‘Remarkable’ reduction in antibiotics use by poultry farmers

04-06-2018 | |
Photo: Bart Nijs
Photo: Bart Nijs

British poultrymeat producers have cut antibiotic use by more than 80% in the past six years, an achievement described by chief vet Christine Middlemiss as ‘remarkable’.

The latest figures reveal broiler producers used just 9.85mg/PCU of antibiotics in 2017, almost 40% less than the year before.

Medicine use across Europe is measured in mg of drugs per ‘Population Correction Unit’ – a statistical measure that takes into account the number and weight of different livestock, for easy comparison.

As a whole, the sector used 9.72% of the total antibiotics licenced for use in food producing animals, despite chicken accounting for almost half the meat eaten in the UK.

The report also puts the amount of antibiotics given to turkeys down, at 45.18mg/PCU compared with 219.50mg/PCU in 2014.

It is compiled by the British Poultry Council (BPC), which accounts for nearly 90% of poultry produced in the UK.

Efforts have also been made to reduce use – or remove entirely – antibiotics considered critically important to human health.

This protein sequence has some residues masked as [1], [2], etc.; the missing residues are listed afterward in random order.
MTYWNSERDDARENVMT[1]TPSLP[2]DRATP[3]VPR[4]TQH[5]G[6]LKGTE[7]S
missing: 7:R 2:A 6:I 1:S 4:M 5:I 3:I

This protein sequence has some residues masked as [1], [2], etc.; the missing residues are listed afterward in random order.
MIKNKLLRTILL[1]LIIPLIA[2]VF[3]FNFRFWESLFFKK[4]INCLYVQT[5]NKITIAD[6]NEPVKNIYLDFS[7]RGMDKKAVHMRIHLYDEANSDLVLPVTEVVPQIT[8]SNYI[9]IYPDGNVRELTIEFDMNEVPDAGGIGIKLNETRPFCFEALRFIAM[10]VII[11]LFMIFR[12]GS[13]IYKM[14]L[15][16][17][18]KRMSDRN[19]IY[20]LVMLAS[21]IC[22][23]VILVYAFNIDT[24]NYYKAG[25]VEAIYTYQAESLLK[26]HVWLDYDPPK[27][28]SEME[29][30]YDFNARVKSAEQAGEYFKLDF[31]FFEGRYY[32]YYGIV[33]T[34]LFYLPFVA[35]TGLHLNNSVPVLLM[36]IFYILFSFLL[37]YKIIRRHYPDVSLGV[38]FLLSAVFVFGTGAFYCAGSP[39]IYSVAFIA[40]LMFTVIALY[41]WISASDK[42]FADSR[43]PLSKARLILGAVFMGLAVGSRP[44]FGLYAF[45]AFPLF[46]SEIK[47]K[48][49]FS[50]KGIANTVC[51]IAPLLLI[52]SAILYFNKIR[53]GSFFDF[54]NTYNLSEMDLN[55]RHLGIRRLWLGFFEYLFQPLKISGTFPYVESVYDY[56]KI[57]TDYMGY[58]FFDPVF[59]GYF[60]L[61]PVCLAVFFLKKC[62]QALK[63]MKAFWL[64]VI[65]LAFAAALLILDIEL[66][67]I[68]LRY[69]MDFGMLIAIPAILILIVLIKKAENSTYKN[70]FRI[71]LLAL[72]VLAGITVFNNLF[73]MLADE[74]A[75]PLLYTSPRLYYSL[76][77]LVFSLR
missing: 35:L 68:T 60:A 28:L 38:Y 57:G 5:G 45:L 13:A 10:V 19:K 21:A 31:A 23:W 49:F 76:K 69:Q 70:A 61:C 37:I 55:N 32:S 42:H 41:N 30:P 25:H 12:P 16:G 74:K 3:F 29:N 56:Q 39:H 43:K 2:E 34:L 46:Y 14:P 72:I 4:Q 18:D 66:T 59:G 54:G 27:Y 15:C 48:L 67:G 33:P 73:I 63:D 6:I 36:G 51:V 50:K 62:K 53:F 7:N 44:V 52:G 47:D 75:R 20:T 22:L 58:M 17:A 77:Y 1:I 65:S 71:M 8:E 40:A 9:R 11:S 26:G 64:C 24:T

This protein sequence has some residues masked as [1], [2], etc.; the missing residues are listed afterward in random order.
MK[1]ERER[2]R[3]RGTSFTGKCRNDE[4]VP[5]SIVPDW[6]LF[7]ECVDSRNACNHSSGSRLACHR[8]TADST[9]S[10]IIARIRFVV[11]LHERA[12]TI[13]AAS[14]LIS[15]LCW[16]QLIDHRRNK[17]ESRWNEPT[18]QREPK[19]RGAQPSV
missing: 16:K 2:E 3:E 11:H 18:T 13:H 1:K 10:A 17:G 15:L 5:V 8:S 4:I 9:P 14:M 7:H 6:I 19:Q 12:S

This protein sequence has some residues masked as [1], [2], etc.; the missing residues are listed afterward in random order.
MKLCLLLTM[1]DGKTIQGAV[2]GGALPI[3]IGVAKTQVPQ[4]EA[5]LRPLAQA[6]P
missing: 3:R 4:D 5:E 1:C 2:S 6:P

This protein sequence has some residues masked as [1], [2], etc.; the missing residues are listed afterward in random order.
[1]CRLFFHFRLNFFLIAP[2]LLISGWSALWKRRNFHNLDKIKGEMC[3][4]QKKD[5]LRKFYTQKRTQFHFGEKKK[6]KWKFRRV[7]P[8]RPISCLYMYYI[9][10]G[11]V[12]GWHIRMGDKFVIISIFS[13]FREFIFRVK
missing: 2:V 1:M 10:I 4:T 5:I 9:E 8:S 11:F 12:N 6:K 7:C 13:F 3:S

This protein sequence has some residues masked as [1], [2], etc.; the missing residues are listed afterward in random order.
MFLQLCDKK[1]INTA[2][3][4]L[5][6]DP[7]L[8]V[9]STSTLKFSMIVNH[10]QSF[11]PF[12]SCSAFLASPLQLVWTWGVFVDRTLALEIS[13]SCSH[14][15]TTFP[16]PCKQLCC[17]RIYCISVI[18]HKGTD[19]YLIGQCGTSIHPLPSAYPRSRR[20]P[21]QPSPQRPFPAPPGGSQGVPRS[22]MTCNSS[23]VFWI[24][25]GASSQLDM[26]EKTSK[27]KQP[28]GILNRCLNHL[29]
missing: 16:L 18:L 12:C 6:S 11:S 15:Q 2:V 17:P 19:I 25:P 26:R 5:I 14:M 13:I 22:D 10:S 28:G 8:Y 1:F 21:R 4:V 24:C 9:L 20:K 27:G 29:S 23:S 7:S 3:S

The sector pulled the use of second- and third-generation cephalosporins in 2012, took colistin out of the supply chain in 2016 and has cut the use of Fluoroquinolones 91% in six years.

Farmers and vets have managed the reduction by adopting a three ‘R’s approach, namely replacing medicines with effective alternatives, reducing the number of birds treated where possible, and refining strategies.

But the BPC warned against removing antibiotics entirely from poultry production, saying they are a necessary part of good husbandry.

Its chairman, John Reed, said: “Responsible use of antibiotics is about so much more than reduction targets. Zero use is neither ethical nor sustainable as it goes against farmers’ duty to alleviate pain and suffering.

“We stand committed to ensuring that antibiotic therapies are used with good animal husbandry techniques, ‘only when necessary’, and under the direction of a veterinarian, to protect the health and welfare of birds under our care.”

UK chief veterinary officer, Christine Middlemiss added: “The achievements made by members of the BPC are remarkable.

“Continuously reviewing on-farm biosecurity and disease management practices whilst ensuring prudent use of antibiotics is integral to the sustainability of British agriculture.”

Jake Davies Freelance Journalist